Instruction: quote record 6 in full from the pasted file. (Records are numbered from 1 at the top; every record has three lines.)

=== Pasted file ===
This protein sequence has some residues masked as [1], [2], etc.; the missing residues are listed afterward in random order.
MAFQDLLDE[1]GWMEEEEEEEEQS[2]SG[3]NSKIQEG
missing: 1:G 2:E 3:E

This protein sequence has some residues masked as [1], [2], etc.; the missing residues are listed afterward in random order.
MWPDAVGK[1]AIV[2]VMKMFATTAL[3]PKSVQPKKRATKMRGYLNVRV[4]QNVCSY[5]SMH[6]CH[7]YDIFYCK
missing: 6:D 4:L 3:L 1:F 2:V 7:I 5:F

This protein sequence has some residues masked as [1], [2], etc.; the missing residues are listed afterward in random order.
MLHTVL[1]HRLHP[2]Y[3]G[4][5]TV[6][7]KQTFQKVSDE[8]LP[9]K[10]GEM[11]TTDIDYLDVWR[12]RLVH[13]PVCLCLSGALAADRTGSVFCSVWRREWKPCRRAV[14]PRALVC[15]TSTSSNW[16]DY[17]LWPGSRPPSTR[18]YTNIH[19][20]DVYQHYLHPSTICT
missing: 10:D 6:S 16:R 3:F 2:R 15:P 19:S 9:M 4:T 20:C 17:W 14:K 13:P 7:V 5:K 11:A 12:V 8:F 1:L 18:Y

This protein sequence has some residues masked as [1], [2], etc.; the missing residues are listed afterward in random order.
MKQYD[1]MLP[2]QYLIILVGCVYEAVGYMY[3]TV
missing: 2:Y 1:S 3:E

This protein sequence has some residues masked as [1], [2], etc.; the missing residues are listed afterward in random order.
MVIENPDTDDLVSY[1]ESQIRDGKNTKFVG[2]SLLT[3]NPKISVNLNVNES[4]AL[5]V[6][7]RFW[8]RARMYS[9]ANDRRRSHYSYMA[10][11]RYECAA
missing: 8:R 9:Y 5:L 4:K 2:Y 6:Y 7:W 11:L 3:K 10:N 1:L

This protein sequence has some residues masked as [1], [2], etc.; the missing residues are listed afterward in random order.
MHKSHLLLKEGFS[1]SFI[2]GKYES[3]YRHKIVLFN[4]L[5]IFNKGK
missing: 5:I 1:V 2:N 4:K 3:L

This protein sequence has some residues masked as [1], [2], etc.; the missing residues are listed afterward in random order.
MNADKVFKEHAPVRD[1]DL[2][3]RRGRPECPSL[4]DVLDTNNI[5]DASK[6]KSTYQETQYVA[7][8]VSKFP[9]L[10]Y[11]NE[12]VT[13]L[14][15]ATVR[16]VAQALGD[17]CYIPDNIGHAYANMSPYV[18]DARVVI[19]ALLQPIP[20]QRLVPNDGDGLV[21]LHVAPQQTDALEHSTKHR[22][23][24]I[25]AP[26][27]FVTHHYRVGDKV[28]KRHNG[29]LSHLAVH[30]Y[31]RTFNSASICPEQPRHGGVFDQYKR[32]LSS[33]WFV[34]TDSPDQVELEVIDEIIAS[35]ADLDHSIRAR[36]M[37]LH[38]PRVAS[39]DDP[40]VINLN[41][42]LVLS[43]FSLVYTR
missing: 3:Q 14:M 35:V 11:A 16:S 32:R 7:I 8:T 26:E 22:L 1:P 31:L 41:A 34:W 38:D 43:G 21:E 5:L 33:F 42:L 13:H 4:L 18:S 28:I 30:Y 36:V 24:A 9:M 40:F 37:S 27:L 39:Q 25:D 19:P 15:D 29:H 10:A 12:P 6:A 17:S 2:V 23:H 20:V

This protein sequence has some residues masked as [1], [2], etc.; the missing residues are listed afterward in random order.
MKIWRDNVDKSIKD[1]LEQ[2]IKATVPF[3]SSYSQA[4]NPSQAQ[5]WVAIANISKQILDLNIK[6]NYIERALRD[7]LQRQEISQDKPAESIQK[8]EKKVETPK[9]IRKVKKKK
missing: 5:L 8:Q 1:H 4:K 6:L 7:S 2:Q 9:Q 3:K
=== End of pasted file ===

This protein sequence has some residues masked as [1], [2], etc.; the missing residues are listed afterward in random order.
MHKSHLLLKEGFS[1]SFI[2]GKYES[3]YRHKIVLFN[4]L[5]IFNKGK
missing: 5:I 1:V 2:N 4:K 3:L